Secondary Navigation

Valentine Poem Manuscript Book of a St. Louis World’s Fair Honeymoon 1907

$2,500.00

A memoir of a delayed honeymoon trip to the St. Louis World’s Fair in 1904, in which the husband, Giles R. Anderson recorded with ephemera and original photographs a documentary record of his honeymoon, how they travelled, what they saw and did, to be presented to his wife, first as a Christmas gift, but its delayed completion made it instead into a Valentine for 1907. An extraordinary narrative poem accompanies the documentary evidence of their trip, written out in rhyming stanzas.

Description

Anderson, Giles R., Some Scraps of Rhyme for My Dear Valentine. To Alice W. from Giles R. Anderson. Feb. 14, 1907. Oblong manuscript book, 27.5 cm x 36 cm, [2 blank leaves; 26 leaves, 52 pages, verso of p. 56 blank; 2 concluding blanks]. An album of heavy laid paper in immaculate condition, with heavier paper covers, the front cover of which is decorated with a birch-bark heart with the title and date. A memoir of a delayed honeymoon trip to the St. Louis World’s Fair in 1904, in which the husband, Giles R. Anderson recorded with ephemera and original photographs a documentary record of his honeymoon, how they travelled, what they saw and did, to be presented to his wife, first as a Christmas gift, but its delayed completion made it instead into a Valentine for 1907. An extraordinary narrative poem accompanies the documentary evidence of their trip, written out in rhyming stanzas. Large, full-page, color supplements from the New York World are tipped in and inner-lined. A record of Giles R. Anderson’s abiding love and devotion to his wife, as well as an extraordinary momento of the exhibits and events at the 1904 St. Louis World’s Fair. Condition fine.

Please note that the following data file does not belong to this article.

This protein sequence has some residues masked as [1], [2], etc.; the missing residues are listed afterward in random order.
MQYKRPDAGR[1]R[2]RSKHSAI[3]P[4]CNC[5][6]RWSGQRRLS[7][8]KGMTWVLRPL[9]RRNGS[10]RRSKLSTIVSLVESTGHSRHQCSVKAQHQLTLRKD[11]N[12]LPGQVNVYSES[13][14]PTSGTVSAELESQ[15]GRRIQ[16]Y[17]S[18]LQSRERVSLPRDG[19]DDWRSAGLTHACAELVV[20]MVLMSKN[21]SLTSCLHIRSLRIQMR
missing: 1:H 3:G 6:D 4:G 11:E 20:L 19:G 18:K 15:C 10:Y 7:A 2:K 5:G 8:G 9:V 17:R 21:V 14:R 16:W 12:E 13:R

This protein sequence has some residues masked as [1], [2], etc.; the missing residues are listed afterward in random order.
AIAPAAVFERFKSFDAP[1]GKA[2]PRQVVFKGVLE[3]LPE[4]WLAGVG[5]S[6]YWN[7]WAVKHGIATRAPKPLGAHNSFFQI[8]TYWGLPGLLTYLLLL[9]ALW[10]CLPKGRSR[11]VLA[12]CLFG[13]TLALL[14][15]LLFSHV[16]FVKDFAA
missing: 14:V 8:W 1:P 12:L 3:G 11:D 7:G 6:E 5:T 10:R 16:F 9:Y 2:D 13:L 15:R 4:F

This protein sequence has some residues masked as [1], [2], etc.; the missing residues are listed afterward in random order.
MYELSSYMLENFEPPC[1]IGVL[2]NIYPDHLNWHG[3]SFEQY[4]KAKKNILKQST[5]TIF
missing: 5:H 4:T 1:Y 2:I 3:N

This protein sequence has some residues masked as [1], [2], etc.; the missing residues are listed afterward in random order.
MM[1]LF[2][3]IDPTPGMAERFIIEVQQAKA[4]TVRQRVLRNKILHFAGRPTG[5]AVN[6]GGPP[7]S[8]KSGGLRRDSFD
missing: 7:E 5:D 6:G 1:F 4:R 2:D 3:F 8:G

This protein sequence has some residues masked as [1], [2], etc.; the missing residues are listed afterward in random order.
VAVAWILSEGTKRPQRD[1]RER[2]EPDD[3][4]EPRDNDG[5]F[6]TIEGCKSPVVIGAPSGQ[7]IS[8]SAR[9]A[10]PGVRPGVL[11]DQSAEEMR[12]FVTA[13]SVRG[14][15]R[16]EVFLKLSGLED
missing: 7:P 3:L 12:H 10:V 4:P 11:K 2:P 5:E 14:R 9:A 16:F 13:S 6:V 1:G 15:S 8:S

Front cover showing the author-husband’s birchbark valentine pasted down.

Poetic description of the trip to St. Louis via Chicago, with a vintage photograph of Chicago in the lower right-hand corner.

 

A brief mention of the delayed honeymoon because of a death in the family, the start of the poem.

Photographs of the foreign pavilions.

Various ephemera from the World’s Fair and the trip there.

A stanza about the Japanese pavilion with ephemera and photographs.

 

Swatches of cloth his wife used to make him neckties.